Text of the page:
A sheep cartoon drawing has several meanings attached to it. For one, It could mean that people are easily led. Conversely, if the sheep is black, it means the person unique or an oddity in the group. What do you wish to portray for your cartoon sheep?
The first reference comes from sheep being bunched up in herds. Being the docile livestock animal that prefers to be in flocks, it's easy to see why people are referred to as sheep when everyone follows everyone else!
A 'black sheep' would be related to a recessive trait that caused the animal to be born with black skin and wool. These are often seen as undesirable for farmers. Consequently, it became a term to define someone that is unwanted.
Another popular meaning is the term 'counting sheep.' The action of counting a herd of sheep is used to aid in sleeping. Whatever the reason, this guide will help you draw a cartoon sheep to bring these meanings out through art!
The form of the sheep is simple. From the head, upper limbs, and the torso, everything on the body is drawn with simple ovals. This is made possible by the fleece, which hides the true form of the animal.
The major areas that require shapes other than a circle are the lower limbs leading to the hooves, the triangular ears, and the thick neck. The neck is filled in with a large square while the lower limbs are simply curved rectangles.
When drawing the eyes, one important thing to note is the pupil shape. Rather than the standard circle, the pupil is a horizontal rectangle. As for the nose, this is filled with a 'V' shape to denote the openings.
Moving on to the body, fleece is covering almost everything except for the lower legs and the head. Draw simple jagged lines around the large circle to emphasize a large fluffy body, tail, and hairpiece on the head.
Working on the sketch is just a prequel to a finished line drawing of the sheep cartoon drawing. The refinement can be redrawn on a separate layer or editing the sketch itself with the airbrush and eraser tool.
The main objective is to develop zones that have smooth lines versus zones that have jagged lines to show the fleece. The transition between these two different types of line is found on the top of the head and underneath the chin as that is where the face is generally exposed the most.
This also applies to the area just above the major joints in the legs. Here, we can see a clear separation of the upper limbs being covered in fur while the rest is bare for the lower limbs leading down to the hooves.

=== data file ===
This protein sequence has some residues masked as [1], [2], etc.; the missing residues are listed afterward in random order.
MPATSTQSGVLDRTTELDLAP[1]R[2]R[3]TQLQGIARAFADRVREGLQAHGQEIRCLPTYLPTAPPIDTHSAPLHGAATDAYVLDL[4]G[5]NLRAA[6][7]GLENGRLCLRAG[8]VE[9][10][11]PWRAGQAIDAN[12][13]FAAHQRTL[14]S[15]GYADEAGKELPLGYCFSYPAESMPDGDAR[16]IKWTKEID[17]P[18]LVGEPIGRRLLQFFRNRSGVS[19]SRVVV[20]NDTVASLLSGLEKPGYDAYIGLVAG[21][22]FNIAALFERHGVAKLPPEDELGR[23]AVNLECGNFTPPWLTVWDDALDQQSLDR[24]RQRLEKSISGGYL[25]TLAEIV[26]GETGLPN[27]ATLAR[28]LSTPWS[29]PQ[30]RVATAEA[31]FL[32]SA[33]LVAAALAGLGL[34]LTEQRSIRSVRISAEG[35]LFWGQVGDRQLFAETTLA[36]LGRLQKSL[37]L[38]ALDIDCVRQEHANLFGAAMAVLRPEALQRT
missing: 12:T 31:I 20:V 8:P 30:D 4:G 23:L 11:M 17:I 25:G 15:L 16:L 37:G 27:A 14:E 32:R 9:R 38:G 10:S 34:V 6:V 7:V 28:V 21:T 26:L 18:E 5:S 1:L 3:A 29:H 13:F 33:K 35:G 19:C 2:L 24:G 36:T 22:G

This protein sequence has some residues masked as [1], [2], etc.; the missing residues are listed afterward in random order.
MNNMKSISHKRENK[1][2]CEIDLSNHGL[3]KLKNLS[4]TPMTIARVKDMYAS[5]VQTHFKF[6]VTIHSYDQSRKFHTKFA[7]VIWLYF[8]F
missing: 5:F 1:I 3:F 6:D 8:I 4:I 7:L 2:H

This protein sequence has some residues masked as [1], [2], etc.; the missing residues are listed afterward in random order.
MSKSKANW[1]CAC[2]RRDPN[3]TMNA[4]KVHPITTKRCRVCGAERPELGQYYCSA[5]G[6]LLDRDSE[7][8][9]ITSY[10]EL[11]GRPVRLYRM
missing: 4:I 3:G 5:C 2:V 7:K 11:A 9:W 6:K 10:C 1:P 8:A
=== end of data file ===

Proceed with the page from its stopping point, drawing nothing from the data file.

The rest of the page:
For the hooves, there are generally two separations for both the front and hind legs. However, there is also an extra digit, called the dewclaw, which does not make contact with the ground. It can be drawn in to add some extra detail.
It won't be as interesting if the drawing is left as it is without some color. The simplest way to color the sheep would be to focus on the skin and not worry about the fleece. Yet, leaving it alone isn't ideal either.
Even though the fleece on a sheep is depicted as white in most descriptions, the color that is more representative would be a faded yellow or beige. In coloring the base layer of the sheep cartoon drawing, pick this color along with three others: a very light grey, a dark grey, and a dark brown.
The dark brown will be used for the eyes, the light grey will be used for the skin, and the dark grey will be used to color in the hooves. Use the wand tool to lasso a large area of the line drawing and then fill in the color of that zone on a separate layer.
Repeat this process as necessary to fill in all the zones with the right colors. Some artists like to do it all on one layer while others prefer to have individual colors assigned to different layers.
The advantage of having a color on a separate layer is felt immediately on areas like the eyes. In locking down the layer to preserve the eyeball shape, a gradient can easily be painted in using a soft round brush that does not interfere with the rest of the drawing.
On larger areas like the skin, locking this layer can allow the artist to block in simple muscle tones using a chalk brush. Again, there is no bleeding of color to other parts of the sheep since the grey is on another layer.
The fleece is the most complicated part of the sheep where having the faded beige on another layer yields the most benefit. This is because small bursts and strokes are required to create the thick fur.
With so many strokes, it's easy to bleed colors out of the boundaries by accident. Despite all of the advantages, there's a disadvantage of being a slow. Switching between layers can be cumbersome sometimes.
The rule of thumb: only use multiple layers for separate colors if the composition is simple color wise. If there are too many different colors, try to combine it to only a few layers to limit the amount of switching necessary.
The last bit would be to draw in a quick rim light to show an outline of the sheep. Use the 'inner glow' layer style for this and fill in the rim light manually on areas that the layer style cannot render properly. All that is left is to fine tune the sheep cartoon drawing brightness and contrast to your liking!